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5 Reasons Your Car Battery Keeps Failing and What to Do

Car Battery
A car battery that will not start can be a driver's worst nightmare, especially if you are stuck in traffic or on a deserted road. Sometimes, a failing battery will give off signs of trouble, but much of the time, battery problems can catch you unawares. If you are stranded on the roadside with a dead battery, consider calling a towing company to help you jumpstart your car.

Here are a few reasons why your battery keeps stalling.

1. Age

If you are driving around with an old battery, chances are you will find yourself on the roadside needing to jumpstart the battery.

An old battery will not hold a full charge for long. Car batteries have an average life span of 4–6 years so you should be keen to replace yours at around this time.  

An old car battery will make cranking noises when you turn on the car. You may also notice that none of the lights turns on when you start the car.

If your car will not start, get in touch with a reputable local towing company to help you jumpstart the battery or to tow the car to the nearest repair shop.

Bear in mind that an old battery may only be able to jumpstart once or twice and will completely stall at some point. Replace your old battery to avoid such a situation.

2. Drain

Drain refers to the energy your battery continues to lose even after parking your car. Some drain is inevitable because your car battery continues to power background processes such as the security alarm, radio, and clock when you are not driving.

However, several factors can lead to excessive drain and minimize your battery's service life. For example, aftermarket car alarms tend to use up excess energy, draining a fully charged battery within days.

That thumping stereo you installed recently could also be draining your battery dry. Draining is especially likely if the amplifier is set improperly and will not go into standby mode.

To improve the longevity of your battery, consider minimizing the components in your vehicle that use up too much energy. Most of the time, these are cosmetic components that do not directly affect the performance of your vehicle.

3. Faulty Electricals

Faults in the car's charging system can result in the battery not topping up correctly. The alternator is responsible for charging your car's battery.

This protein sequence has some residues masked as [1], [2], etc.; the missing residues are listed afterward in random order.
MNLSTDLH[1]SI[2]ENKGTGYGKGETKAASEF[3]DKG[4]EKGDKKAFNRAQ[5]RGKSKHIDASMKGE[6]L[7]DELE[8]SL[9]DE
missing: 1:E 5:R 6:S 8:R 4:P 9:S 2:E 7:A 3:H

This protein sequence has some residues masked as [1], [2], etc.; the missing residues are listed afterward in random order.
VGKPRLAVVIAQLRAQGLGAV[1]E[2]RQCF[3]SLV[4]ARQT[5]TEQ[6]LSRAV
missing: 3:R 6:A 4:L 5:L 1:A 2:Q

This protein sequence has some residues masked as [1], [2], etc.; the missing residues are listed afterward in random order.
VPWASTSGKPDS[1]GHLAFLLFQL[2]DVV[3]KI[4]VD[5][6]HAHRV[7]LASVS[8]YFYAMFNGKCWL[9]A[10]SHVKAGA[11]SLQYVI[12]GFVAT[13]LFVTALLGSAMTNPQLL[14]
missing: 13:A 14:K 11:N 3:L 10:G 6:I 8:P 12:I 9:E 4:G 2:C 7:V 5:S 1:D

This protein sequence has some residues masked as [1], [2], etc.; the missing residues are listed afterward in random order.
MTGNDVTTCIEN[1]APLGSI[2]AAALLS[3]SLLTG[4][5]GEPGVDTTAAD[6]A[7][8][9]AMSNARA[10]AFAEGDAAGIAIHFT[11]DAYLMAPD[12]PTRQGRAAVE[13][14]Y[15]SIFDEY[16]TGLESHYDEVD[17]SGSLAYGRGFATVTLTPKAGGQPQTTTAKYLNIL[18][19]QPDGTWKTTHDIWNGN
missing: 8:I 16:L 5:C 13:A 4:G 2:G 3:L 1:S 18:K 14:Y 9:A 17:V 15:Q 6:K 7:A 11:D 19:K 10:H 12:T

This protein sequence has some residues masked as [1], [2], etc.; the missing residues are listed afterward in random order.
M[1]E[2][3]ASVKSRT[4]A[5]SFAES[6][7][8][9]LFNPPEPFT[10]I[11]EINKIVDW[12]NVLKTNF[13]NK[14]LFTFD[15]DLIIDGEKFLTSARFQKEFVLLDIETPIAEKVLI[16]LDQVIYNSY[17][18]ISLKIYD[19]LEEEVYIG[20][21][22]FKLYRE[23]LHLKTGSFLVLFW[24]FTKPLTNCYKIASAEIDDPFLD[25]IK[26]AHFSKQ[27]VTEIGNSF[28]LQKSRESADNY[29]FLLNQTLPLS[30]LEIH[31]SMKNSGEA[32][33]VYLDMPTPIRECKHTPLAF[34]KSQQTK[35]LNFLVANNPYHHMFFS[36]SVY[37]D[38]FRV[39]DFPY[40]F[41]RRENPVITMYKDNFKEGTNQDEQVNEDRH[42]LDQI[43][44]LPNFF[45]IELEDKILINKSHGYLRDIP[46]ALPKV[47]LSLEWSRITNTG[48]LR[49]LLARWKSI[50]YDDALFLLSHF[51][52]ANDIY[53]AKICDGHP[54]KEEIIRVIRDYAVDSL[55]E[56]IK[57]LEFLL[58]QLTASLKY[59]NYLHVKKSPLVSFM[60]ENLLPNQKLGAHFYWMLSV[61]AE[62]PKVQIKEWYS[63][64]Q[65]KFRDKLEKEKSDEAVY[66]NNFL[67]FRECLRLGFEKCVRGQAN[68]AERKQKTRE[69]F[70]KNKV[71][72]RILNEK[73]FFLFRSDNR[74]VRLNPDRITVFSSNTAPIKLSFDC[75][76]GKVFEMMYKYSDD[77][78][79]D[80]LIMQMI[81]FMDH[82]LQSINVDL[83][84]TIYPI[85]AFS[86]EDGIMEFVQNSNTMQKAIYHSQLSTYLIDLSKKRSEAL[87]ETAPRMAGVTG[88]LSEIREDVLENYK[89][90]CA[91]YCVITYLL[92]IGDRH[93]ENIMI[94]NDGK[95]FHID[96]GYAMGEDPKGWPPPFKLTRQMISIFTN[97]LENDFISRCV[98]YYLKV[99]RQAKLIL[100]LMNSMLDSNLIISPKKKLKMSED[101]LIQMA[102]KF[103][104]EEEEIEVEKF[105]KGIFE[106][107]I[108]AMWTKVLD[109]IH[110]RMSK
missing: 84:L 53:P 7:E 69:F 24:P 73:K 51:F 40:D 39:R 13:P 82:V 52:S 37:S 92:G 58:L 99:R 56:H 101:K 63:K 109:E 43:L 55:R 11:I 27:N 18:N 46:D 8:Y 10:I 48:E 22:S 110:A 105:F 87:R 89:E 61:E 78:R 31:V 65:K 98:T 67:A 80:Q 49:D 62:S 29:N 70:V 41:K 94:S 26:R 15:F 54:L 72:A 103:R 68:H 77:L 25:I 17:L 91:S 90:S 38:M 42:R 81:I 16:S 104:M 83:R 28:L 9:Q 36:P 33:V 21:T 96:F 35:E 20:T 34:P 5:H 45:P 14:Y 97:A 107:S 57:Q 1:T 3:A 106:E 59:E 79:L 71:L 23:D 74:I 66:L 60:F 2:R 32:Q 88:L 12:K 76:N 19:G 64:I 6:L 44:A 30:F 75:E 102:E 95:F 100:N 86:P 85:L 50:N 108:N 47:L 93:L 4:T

Problems such as wear and tear on the tensioners and sagging belts can affect the performance of the alternator. As a result, your battery may fail to charge fully, increasing the risk of sudden battery failure.

Regular maintenance can help to detect and prevent problems with the alternator before the issue gets out of control.

4. Corrosion

Over time, battery connectors, cables, and terminals may succumb to corrosion. Visible corrosion appears as large green, white, or blue patches of residue on the battery.

This corrosive residue will prevent current from flowing from the battery to the car's starter motor. Additionally, corrosion on the cable connectors and terminals will also interfere with the alternator's ability to charge the battery when you are driving.

5. Faulty Headlights

Leaving your headlights on for prolonged periods will drain your battery. Some headlights may stay on for a short while before turning off. However, electrical problems can keep the headlights on, hogging valuable current needed to run your vehicle. 

Also turning on the interior lights in the car can suck your battery dry. Use interior lights only when necessary.

A dead battery can be inconveniencing, but with regular maintenance, you can avoid many of these problems.

If you are stuck on the roadside with a dead battery, you can rely on Shasta County Towing to help you jumpstart your car and put you back on the road. Call us now for emergency assistance.